German Government Cybersecurity Chief 'The Only Thing That Can Help Is Preventative Action'

In an interview, Arne Schönbohm, 49, the head of Germany's Federal Office for Information Security, discusses the potential danger posed by Huawei, why he thinks it is "manageable" and the general state of IT threats in Germany.

German has said it will apply stringent security standards to all companies helping to build the 5G network.
REUTERS

German has said it will apply stringent security standards to all companies helping to build the 5G network.

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DER SPIEGEL: Mr. Schönbohm, the German government has decided not to exclude Huawei from building networks for the next generation of mobile communications. As the head of the most important cybersecurity agency in Germany, you're ultimately responsible. Do you not see any risk in allowing this controversial Chinese company from participating in the construction of the 5G network in Germany?

Schönbohm: I think the risk is manageable. There are essentially two fears: First, espionage -- i.e. that data will be siphoned off involuntarily. But we can counter that with improved encryption. The second is sabotage -- i.e. manipulating networks remotely or even shutting them down. We can also minimize this risk by not relying exclusively on one supplier in critical areas. By possibly excluding them from the market, we also increase pressure on these suppliers.

DER SPIEGEL: Together with the Federal Network Agency, you are currently formulating stricter security requirements which not only Huawei, but all equipment suppliers will have to follow. What will they include?

Schönbohm: We need a 5G network in Germany that is more secure than today's mobile networks. We want to make autonomous driving and medical services possible, after all. So, we have to be able to review and certify hardware and software for security based on certain checklists. It would also be helpful to be able to analyze the source code of the software of these devices in order to see whether hidden functions are built in that would make the siphoning of data possible.

DER SPIEGEL: And if they fail those tests?

Schönbohm: Then network providers would not be allowed to use that company's products. Our advantage is that we know how to deal with these things. There is no other institution in the world that issues more high-security certificates than we do.

DER SPIEGEL: The Americans still consider the German approach to be naive. They warn against Huawei.

Schönbohm: We're in close contact with our American and English colleagues, and there are different risk assessments. I think that's legitimate.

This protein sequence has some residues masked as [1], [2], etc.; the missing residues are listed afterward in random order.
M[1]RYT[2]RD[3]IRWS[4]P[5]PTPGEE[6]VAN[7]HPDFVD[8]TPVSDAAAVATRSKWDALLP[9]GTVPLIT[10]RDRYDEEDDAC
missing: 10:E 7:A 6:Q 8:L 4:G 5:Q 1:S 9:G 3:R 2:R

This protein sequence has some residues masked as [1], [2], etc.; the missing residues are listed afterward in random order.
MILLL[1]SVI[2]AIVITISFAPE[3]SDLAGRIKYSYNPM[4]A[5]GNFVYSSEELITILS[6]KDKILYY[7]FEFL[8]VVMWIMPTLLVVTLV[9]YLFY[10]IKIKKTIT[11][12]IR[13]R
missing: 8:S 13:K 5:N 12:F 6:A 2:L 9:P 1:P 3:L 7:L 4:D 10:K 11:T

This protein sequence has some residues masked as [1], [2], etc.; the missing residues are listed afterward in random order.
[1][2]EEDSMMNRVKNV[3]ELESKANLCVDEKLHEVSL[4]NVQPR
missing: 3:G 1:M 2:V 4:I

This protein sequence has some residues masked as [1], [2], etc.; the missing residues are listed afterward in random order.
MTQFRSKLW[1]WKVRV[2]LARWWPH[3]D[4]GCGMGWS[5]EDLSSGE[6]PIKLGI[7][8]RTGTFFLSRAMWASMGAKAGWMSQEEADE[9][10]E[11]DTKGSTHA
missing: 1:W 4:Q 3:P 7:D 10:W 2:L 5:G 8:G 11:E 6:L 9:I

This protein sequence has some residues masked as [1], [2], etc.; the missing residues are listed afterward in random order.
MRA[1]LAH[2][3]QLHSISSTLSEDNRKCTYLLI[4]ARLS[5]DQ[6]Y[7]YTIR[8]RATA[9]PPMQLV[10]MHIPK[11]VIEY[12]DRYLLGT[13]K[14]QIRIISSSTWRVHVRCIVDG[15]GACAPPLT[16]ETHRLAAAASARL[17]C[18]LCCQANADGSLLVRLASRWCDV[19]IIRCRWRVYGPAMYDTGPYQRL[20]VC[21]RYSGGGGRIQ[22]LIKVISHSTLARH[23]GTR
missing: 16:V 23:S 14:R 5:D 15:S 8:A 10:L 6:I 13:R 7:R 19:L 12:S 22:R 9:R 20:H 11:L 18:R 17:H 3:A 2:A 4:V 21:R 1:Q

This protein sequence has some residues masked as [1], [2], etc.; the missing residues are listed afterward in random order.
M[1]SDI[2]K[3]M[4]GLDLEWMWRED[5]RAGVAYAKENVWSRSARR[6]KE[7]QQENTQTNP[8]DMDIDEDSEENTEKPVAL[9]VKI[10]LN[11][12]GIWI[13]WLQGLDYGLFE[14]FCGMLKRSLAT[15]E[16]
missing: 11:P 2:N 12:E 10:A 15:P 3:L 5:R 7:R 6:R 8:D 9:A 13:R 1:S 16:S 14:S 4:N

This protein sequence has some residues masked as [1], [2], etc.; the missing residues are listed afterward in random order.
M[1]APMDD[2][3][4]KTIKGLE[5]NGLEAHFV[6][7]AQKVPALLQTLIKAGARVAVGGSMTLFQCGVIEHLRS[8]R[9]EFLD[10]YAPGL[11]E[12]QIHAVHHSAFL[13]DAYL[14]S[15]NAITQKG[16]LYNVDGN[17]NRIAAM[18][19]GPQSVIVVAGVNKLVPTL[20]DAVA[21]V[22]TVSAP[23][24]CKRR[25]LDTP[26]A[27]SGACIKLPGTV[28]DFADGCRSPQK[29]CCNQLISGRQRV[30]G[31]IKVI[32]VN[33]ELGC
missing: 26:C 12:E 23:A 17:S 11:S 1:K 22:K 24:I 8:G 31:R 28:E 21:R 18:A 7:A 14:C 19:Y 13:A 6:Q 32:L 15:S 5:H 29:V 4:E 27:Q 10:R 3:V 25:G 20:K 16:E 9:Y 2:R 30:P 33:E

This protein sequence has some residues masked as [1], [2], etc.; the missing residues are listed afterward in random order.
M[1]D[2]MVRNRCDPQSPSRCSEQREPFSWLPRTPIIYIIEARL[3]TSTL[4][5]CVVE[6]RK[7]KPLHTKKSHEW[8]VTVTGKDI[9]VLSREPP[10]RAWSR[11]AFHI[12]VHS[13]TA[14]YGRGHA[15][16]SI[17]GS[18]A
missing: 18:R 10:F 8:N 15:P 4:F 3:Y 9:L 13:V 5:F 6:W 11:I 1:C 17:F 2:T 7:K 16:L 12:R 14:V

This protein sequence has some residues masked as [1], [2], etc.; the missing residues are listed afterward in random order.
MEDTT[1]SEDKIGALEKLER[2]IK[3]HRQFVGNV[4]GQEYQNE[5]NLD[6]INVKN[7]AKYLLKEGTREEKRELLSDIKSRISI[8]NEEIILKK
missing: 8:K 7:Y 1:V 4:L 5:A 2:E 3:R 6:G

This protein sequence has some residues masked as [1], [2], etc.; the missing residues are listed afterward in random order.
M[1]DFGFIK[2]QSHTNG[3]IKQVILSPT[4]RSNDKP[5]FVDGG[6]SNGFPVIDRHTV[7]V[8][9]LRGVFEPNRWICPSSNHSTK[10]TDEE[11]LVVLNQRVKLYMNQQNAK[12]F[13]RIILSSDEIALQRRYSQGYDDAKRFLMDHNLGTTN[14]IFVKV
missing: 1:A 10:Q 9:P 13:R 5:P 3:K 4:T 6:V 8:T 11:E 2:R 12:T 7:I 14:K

DER SPIEGEL: Have you ever seen hard evidence that Huawei is spying or conducting sabotage?

Schönbohm: Let me put it this way: If we saw uncontrollable risks, we would not have adopted our approach.

DER SPIEGEL: In September, you will publish your annual situation report. What trends are emerging?

Schönbohm: In cybercrime, we are seeing an increasing number of cases of blackmail using encryption programs, so-called ransomware. There have been recent reports that a number of hospitals in southwest Germany have been affected. The perpetrators are becoming increasingly professional, and even divvy up their work. In June, for example, the computers of municipal administrations in Florida got hacked and encrypted. The attackers demanded about a half-million dollars each, payable in Bitcoin, for the data to be released. They used a novel combination of different Trojans that we are familiar with in what we are calling a "triple threat attack."

DER SPIEGEL: Many victims panic when their computers are attacked and their data is no longer accessible. What's your advice? Should people pay?

Schönbohm: Never ever. Often the promised keys for restoring access don't even exist, so the data is gone not matter what. There's nothing along the lines of honor with these thugs. The only thing that can help is taking preventative action: You should make backup copies of important data. I have backed up the things that I don't ever want to lose, like photos of my children, on two or three external hard drives.

DER SPIEGEL: Your agency is currently planning on opening up a second office in Freital in the eastern German state of Saxony. Why there of all places?

Schönbohm: We want to be represented wherever innovative work is being done on new digital solutions. Information security also needs to be part of the "Made in Germany" quality label. In this respect, the greater Dresden area with its focus on microelectronics is a good additional location.

DER SPIEGEL: The government has created a budget for 350 new jobs at your agency this year, which will allow you to increase its size by a third to around 1,300 employees. Are you going to ask for more?

Schönbohm: Germany is facing huge challenges in digitalization. Here's a simple question: Do you want to get into self-driving car that isn't safe? We currently have a budget of around 120 million euros. The planned revision of Germany's IT Security Act will give us additional tasks. And we will, of course, need additional staffing for that.

DER SPIEGEL: As Germany's cyber-sheriff, do you have a nightmare scenario?

Schönbohm: An attack by Trojan ransomware on the federal administration with the encryption of all the federal government's data would be one case. But we and the other security authorities are well-positioned for most conceivable scenarios.

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